WHERE TO vOLUNTEER
Many people come to Guatemala to volunteer out of a desire to give back to a less fortunate community and to achieve some feeling of fulfillment and reward. Read more about my thoughts and advice for volunteering abroad in my post “5 Things to Consider Before Volunteering Abroad”. The key to making sure your volunteer experience is a positive one that helps both the local community and fills you with a sense of accomplishment and pride for your work is volunteering at the right place.
SUGGESTED VOLUNTEER PLACEMENT SITES
WHERE TO WORK
If you are staying around for any length of time I highly recommend getting a job. Not only will this help you financial situation, it’s a great way to make a good group of friends who are also planning on being around for awhile. Places that are likely to hire foreigners are bars, hostels, schools, and travel companies. In my time in Antigua I worked as tour guide, an English teacher, a bartender and managed a coffeeshop. Just ask around at any of the places mentioned in this post and you will be find something.
Bartending at Monoloco
HOw TO Get ARound
Getting around Antigua can seem a little daunting at first as you get lost in a sea of cobblestone streets and red and yellow walls, but it’s much easier than is seems. Parque Central is smack dab in the middle of town, which is perfect since it’s not only the physical center of town but also the social center. The city is laid out into avenues “avenidas” that run north and south of the park and streets “calles” that run east and west. If you get confused remember the large volcano towers over the city from the south. The park is centered between 4th and 5th Avenue and 4th and 5th Street. Anything above the park is north, and to the right is east. So if you are looking for 6th Avenue South it would be to the left of the park and down.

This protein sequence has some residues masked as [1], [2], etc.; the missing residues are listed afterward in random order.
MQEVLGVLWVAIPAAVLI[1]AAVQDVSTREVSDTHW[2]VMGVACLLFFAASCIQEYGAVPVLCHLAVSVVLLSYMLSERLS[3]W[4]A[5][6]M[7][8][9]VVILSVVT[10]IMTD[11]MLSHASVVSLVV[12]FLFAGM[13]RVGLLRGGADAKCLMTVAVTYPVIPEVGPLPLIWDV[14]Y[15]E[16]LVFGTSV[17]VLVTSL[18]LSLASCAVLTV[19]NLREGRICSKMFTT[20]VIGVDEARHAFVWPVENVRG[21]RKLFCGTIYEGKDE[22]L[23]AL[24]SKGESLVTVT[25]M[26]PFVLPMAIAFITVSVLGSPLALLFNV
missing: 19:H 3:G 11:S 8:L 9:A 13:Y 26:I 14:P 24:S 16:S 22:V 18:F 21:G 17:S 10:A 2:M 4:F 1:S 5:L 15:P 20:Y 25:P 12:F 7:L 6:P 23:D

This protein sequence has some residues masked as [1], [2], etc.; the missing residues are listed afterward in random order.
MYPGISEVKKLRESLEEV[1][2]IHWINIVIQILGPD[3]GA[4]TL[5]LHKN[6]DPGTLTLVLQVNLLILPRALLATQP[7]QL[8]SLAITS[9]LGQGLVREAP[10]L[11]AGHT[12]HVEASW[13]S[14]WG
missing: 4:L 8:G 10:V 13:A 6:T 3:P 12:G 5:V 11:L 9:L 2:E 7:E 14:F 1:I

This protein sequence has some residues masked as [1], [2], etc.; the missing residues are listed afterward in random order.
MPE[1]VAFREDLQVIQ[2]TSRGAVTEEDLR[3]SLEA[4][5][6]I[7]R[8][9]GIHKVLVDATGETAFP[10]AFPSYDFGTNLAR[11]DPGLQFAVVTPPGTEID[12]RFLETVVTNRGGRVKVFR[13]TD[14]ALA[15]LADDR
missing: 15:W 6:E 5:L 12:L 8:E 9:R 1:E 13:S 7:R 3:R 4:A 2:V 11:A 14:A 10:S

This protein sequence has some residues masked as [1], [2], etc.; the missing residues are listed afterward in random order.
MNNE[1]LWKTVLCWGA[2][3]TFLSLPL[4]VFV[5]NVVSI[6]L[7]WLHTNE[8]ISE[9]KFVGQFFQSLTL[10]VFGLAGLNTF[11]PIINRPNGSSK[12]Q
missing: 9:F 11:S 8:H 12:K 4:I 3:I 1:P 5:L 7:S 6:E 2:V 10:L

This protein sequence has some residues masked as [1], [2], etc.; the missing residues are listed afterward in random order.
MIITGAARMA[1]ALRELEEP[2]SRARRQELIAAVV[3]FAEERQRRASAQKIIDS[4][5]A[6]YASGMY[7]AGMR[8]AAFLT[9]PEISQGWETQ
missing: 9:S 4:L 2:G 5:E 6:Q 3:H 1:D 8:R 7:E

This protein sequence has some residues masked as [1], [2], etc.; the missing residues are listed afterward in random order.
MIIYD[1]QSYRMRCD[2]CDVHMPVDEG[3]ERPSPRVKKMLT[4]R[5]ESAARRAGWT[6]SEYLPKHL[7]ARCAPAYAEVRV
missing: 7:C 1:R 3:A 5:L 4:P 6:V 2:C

I recommend picking up a free copy of the magazine Qué Pasa, available all over town, as they have a fabulous map (more user friendly than the one above) and are also a great source of knowledge of the latest in greatest in town.
Antigua is extremely walkable but if you are carrying heavy stuff, in a hurry, or just getting tired I recommend grabbing a tuc-tuc. These Bangkok inspired taxis are a quick way to get around and a ride should NOT cost more than Q10 – Q15. Hold on to your lunch, as it’s bit of a bumpy ride.
If it’s after 9:30 pm and you are in need of a ride then a taxi is your best bet. I don’t recommend walking alone at night, or even in small groups unless you are on well lit streets and know where you’re going. Most bars can help you get a cab otherwise if you make your way to Central Park they are all lined up in front of the cathedral. A ride should cost anywhere from Q30 – Q50 depending on what part of town you’re headed to and mood of your cab driver.
La Antigua Guatemala, while perhaps not the most realistic representation of the country as a whole, is a beautiful spot to call home base during your travels throughout Guatemala. I hope these tips will help you on your upcoming adventure! Keep your eyes peeled for future posts on other fabulous destinations in Guatemala!
As always, comments, questions, and suggestions are welcome. So, PLEASE comment below!